Celebrate the Royal Wedding in DC

April 21, 2011

Can’t make it to the royal wedding where Prince William will marry Kate Middleton? There’s an app for that. Westminster Abbey has released a new app ahead of the Royal Wedding, giving users the chance to virtually tour the Abbey. On April 29, Prince William of Wales will marry Middleton, who he met at the University of St. Andrews. Their relationship, widely covered in the media, spans eleven years and includes a Lifetime movie portraying their relationship, William & Kate, which premiered on Monday evening.

A total of 650 people were chosen to celebrate at the Palace: 50 guests received their invite directly from the Queen, 250 were invited by Prince Charles and the Duchess of Cornwall and 100 by the Middleton Family. William and Kate have invited 250 of their friends and family. Only 300 of the guests will stay for the evening reception hosted by Prince Charles at Buckingham Palace. Westminster Abbey, the venue of the Queen and Queen Mothers wedding, will host the Marriage of Prince William and Kate Middleton, on Friday 29 April at 6 a.m.

The wedding will take place at 5 a.m. EST, which may be too early for you to hold your own viewing party, so we suggest a few places to go and celebrate.

But if you weren’t one of the handful of invitees, here are a few things to do around town to catch the big day:

Aylesbury Antique Center and Tea Rooms in Loudoun is featuring Royal Wedding Celebration Teas throughout April. The teas ($19.95/person) include a variety of traditional English sandwiches, home-baked scones, sweet treats and Yorkshire tea. For reservations, call 703-868-6935 or go to Aylesburytearoom.com.

The Ritz-Carlton will offer guests the opportunity to watch the “Wedding of the Century” in style at a breakfast and viewing party. Guests who don’t want to make the trek down in the early morning can also stay overnight for $429 (the breakfast is $40), including the price of the breakfast buffet that will include scones with clotted cream and jam, English rasher & bangers and black pudding. The breakfast also includes 18 Carat Sapphire Cupcakes from the hotel’s executive pastry chef Daniel Mangione and a specially commissioned Twinings Royal Wedding Commemorative Blend, sourced from Catherine Middleton’s home county of Berkshire. To book a reservation for The Royal Wedding Breakfast & Viewing Party, please contact Restaurant Reservations at 202 974-5566.?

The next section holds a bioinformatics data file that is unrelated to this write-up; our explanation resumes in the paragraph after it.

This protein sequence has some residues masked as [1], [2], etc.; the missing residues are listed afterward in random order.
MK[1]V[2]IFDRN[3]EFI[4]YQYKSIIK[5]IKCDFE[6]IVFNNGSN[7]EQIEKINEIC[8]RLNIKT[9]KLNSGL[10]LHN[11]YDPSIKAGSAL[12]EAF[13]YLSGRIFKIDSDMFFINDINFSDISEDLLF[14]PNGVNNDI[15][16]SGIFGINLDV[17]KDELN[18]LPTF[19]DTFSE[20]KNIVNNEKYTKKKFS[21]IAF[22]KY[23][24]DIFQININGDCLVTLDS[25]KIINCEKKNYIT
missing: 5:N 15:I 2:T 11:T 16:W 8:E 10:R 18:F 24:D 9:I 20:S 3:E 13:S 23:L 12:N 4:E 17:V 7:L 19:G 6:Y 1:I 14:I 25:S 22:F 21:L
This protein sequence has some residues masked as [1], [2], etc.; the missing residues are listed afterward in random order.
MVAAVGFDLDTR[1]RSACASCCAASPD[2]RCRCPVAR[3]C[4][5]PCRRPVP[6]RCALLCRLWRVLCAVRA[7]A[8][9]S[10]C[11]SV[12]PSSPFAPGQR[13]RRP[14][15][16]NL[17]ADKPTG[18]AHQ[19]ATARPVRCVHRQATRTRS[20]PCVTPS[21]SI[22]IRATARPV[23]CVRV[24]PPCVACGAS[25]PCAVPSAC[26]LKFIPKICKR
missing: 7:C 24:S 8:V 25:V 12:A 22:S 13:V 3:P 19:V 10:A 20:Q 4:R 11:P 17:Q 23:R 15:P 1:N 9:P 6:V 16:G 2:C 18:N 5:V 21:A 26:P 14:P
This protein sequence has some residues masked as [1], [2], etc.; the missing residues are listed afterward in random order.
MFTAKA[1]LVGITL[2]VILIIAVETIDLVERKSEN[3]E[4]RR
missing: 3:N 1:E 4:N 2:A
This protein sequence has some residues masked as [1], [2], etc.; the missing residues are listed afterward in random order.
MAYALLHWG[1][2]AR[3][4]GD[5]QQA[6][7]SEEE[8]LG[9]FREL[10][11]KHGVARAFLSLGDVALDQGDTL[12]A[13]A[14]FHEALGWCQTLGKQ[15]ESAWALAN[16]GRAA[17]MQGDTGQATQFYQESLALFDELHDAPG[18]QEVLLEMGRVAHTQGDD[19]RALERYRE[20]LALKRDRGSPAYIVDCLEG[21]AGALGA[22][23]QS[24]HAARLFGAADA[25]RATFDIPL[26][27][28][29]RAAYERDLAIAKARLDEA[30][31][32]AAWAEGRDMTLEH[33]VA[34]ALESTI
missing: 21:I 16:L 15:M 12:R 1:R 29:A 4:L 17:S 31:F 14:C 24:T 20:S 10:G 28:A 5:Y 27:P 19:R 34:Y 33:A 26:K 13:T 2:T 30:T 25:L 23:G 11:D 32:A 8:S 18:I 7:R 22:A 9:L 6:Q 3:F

Over at AGAINN, a Chinatown gastropub, donated teapots to the restaurant during April will get you a free appetizer or dessert. The restaurant plans on displaying and serving tea in all of the donated teapots. Aside from British fare of scones and finger sandwiches, AGAINN will be serving Prince William’s favorite cake (chocolate biscuit cake) and the traditional royal wedding cake (fruit cake). Proceeds from the cakes will go to PeacePlayers International – Northern Ireland, a DC-based charity the royal couple is donating to as well. You can enter to win a tea party for you and your friends if you’re getting married like Ms. Middleton.

Across the river in Old Town Alexandria, Mystique Jewelers is throwing a Princess party on April 28 from 5 to 8 p.m., complete with tiaras, champagne, cupcakes and jewelry fit for a princess. The event is free, but register at MystiquePrincess.EventBrite.com.

Union Jack’s in Bethesda is opening extra early, at 5 a.m., to ladies in hats and men in trousers. Enjoy a complimentary champagne toast as the couple says “I Do,” in addition to $10 bottomless mimosas and Bloody Marys. All 25 TVs will be set on the event and Baltimore’s WBAL-TV will be here broadcasting with live interviews. They’ll continue the celebration during happy hour starting at 4 p.m. with wedding-themed door prizes and raffles of such items as wedding bouquet and centerpiece from The Flower Basket, lingerie from Bra-La-La, Silpada jewelry, gift card and hair products from Victoria & Albert and Ghost Tour for 13 in Ellicott City.